With a fully accessible ADA-compliant MTA Times Square Shuttle, a much-needed link in the revitalized facility opened on Monday, May 15. Approximately 640,000 customers pass through the Times Square subway station each weekday, more than any of the 472 stations within the entire subway system.
This brand new entrance allows customers to directly enter and exit Broadway Plaza, the middle of the Times Square District. The new station entrance features energy-efficient LED lighting; four new digital information screens, 10 new turnstiles, two emergency gates, with 18 CCTV cameras installed at the mezzanine level and two more cameras in the elevator to keep a secure eye on the subway’s busiest station.
With a fully ADA standards compliant Times Square Shuttle, this is another facet of MTA’s investment into the 42nd Street underground corridor. Other components of this project include upgrades to Grand Central, Bryant Park and Times Square stations, redesigned passageways and platforms, additional elevators, and expanded stairways. This improvement comes as the peak spring and summer visitor season comes full swing to New York City.
Closed prior to the pandemic, the then-existing small staircase morphed into wide stairs and an elevator for everyone who will need one. The station originally opened in 1904, part of the Times Square complex that saw 2,000,000 pedestrian visitors last week.
At the newly opened accessible entrance, two mosaics by artist Nick Cave, referred to individually as “Each One” and “Equal All,” are located near the new entrance and the now-rebuilt 42nd Street Shuttle platform. (A third mosaic on the passageway that connects the B,D,M and F trains at 42nd and Sixth Avenue with the Flushing Line Fifth Avenue Station, two blocks east of Times Square, opened last fall.)
The new elevator, one of six ADA compliant ones at the facility, is part of the One Times Square Building, site of the New Year’s Eve ball drop. The elevator has installed a two-way communication system for those with hearing and speech impairments, providing information to customers in case of an emergency, a first for any MTA-installed elevator.
The new street level entrance has a canopy over the 15-feet wide stairs, with replicas of Waterford crystals that mimic the real ones on the crystal ball dropped on New Year’s Eve. They are visible as you ascend the stairs from the mezzanine. Should you take a moment before the climb, a new historic panel depicts notable events throughout the station’s long history.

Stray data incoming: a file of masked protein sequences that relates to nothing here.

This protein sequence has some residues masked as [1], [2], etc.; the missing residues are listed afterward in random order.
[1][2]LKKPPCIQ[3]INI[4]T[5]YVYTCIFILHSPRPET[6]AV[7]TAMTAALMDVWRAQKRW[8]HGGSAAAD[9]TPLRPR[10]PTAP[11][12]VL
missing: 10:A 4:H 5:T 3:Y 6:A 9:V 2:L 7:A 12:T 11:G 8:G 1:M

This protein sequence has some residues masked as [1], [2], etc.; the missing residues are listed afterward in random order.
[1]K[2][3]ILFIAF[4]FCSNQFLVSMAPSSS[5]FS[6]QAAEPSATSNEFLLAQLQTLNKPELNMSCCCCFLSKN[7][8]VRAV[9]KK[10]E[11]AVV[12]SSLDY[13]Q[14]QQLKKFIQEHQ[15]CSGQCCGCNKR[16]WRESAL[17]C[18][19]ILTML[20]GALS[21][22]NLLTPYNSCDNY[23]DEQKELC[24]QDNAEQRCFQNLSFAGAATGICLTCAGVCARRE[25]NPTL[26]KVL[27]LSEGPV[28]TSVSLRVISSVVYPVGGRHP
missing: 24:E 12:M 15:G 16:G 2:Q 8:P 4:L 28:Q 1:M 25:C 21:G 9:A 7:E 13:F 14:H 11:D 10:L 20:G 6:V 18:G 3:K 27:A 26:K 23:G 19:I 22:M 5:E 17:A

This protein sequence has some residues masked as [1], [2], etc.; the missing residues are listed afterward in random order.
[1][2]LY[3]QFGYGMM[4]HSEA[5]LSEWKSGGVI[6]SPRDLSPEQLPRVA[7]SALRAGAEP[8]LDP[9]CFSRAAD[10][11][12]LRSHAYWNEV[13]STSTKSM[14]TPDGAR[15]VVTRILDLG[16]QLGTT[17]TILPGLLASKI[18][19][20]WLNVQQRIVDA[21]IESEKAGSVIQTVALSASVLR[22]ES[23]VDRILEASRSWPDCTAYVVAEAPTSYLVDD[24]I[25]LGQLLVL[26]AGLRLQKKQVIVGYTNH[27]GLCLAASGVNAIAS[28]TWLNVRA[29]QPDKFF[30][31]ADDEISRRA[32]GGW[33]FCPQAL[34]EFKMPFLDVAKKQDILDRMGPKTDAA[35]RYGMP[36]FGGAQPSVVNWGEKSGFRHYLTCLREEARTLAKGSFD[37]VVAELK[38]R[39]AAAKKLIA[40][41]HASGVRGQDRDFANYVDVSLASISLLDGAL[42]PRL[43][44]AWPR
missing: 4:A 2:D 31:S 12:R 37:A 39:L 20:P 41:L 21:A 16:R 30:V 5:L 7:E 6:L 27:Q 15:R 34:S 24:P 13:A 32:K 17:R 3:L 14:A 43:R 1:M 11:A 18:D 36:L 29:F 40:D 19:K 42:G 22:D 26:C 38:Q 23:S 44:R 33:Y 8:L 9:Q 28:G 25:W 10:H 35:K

Said MTA Chair and CEO Janno Lieber: “We’re adding ADA elevators faster than ever before, and we’re determined to achieve full accessibility – for disabled riders, seniors, people with strollers and packages – everybody.”
Richard Davey, the newly-appointed president of MTA New York City Transit, noted that ridership is showing great progress, with 5 million riders on the subways and buses on May 5 for the first time since March 13, 2020. More somberly, he added that he was laser focused on safety, and appreciative of the new 20 closed circuit cameras.”
MTA Arts & Design Director Sandra Bloodworth spoke of the new mosaics, saying that each piece was about connecting the energy of Times Square with every rider, and honoring the diversity at Times Square.
After the half-hour opening and the traditional ribbon-cutting, Lieber took some questions from the press. He said the system was ready for any kind of weather or security issue, and it would monitor existing technology to provide for the best possible security systems. He also indicated that possible new discount ridership programs are being looked at currently.
Lieber addressed accessibility by noting that an additional 80-plus elevators were already budgeted for in the MTA Capital program, tackling the challenge to make the MTA even accessible then it is now.
Cristyne L. Nicholas, chair of The Broadway Association, applauded the MTA on the new and improved subway station. “The new and improved 42 St-Times Square subway station ... will provide better accessibility for those traveling to the crossroads of the world, and will allow New Yorkers and visitors alike to easily experience the bright lights of Broadway through this new Gateway.”